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Willem knew what awaited him as a gay man when the Nazis invaded Holland – He saved tens of thousands of lives with his imagination


When the Nazis invaded the Netherlands in May 1940, some Dutch people believed it was better to give in than try to fight off overwhelming force.

But Willem Arondeus, who was part of the great minority of homosexuals who did not hide their sexuality, knew well what the Nazis were doing to homosexuals. After all, the Dutch legislation that had legalized homosexuality in 1811 was abolished.

He therefore enlisted in the Dutch resistance movement.

Willem as a young man in 1921
Falsified ID but it wasn’t enough

Willem was an extremely talented artist and he, together with his fellow members of the resistance movement, began writing pamphlets warning the Dutch to surrender against the Nazis. He also began forging Jewish identity cards. References that could stand between life and death.

But he didn’t stop there. Willem knew very well that the Nazis had access to the Dutch national register and could thus check whether the identity documents were real or not. Therefore, Willem and his colleagues considered only one thing in the situation; to delete all the data that the national registry of the country had.

In March 1943, Willem, along with 14 comrades, many of them gay men and women, decided to blow up the building in Amsterdam that housed the national register.

Willem had a large and close group of friends. He is seen here dancing, on the left of the image.

One of Willem’s friends, a gay tailor, sewed them Nazi uniforms so they could enter the building without the Nazi security guards suspecting anything. They planted explosives and when they were sure that all Dutch personnel had left the building, they ignited the explosives and fled.

Not only did Willem and his colleagues manage to destroy 800,000 pieces of ID, but they rendered thousands more almost unreadable, thanks to smoke and water damage. They saved the lives of tens of thousands of people.

A traitor within the movement

But their victory was short-lived as there were traitors within the resistance movement. A few days after the explosion, he spoke about it to Willem, who was arrested, interrogated and probably tortured to make him reveal the names of his accomplices. But Willem did not betray them, no matter what was put on him, he did not name anyone.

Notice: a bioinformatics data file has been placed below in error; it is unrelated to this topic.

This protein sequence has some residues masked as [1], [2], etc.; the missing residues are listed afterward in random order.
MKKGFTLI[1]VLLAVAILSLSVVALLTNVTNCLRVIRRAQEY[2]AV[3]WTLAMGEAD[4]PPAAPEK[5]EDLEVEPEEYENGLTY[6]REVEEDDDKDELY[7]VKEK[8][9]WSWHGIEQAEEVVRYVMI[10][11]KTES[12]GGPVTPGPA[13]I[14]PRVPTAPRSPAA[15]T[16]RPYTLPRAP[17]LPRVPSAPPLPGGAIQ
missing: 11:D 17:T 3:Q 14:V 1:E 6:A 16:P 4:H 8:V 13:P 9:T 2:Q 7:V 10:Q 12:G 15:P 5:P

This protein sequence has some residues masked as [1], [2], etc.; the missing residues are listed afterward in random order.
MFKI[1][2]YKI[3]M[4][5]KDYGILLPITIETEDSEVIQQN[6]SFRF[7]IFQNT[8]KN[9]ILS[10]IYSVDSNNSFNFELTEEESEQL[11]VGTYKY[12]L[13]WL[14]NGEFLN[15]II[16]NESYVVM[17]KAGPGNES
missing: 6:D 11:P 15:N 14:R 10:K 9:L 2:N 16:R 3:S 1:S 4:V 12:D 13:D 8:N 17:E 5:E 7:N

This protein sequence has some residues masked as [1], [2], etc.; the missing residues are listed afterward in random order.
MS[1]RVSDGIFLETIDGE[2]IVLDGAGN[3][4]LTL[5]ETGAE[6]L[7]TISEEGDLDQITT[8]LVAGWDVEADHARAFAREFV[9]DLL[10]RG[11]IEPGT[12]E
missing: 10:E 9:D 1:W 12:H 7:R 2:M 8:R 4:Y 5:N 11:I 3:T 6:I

The Nazis invade the Netherlands.

But unfortunately, he had recorded the whole process in his journals. The Nazis found them during a search and arrested all of Willem’s friends. They were tried and 12 of the 15 were found guilty, including Willem. On July 1, 1943, they were taken before a firing squad and shot.

Willem Arondeus was 48 years old.

But Willem Arondeus decided to fight to the death and shortly before the execution he asked his lawyer to let it be known everywhere in the Netherlands that homosexuals are not cowards. They would never give up the fight for their rights and for all human rights.

His lawyer promised and kept his word.

800,000 documents were completely destroyed and many more were illegible
The forgotten LGBTQ+ community

But sadly, Willem’s exploits have been forgotten over the years and hardly anyone has recognized his name and deeds. It’s safe to say his name was swept under the rug and Willem’s heterosexual partner was mostly thanked for the fake IDs as well as the outburst.

But thankfully that changed after historians began to take a closer look at the data that showed just how powerful Willem was in the resistance. And in the 1980s, the Dutch government finally gave Willem the recognition he deserved. But it took another ten years for Willem’s homosexuality to finally be mentioned in the history books, it had already been written about his courage but his sexuality was kept secret.

And historians say he’s not the only one in the LGBTQ+ community who was intentionally left out of history.

Willem Arondeus

“It’s extremely important to talk about all the LGBTQ+ people who were involved in the fight against the Holocaust because for so long, in fact for too long, LGBTQ+ people have been written out, erased. People who have shown of incredible courage and who sacrificed their lives for justice. The silence screamed at me,” said Jake Newsome, historian and expert on LGBTQ+ history. And Willem was one of those incredibly brave people, an extremely beautiful soul and a good person.

Willem Arondeus left a powerful legacy as an openly gay man and activist,” Newsome said in a TV interview.

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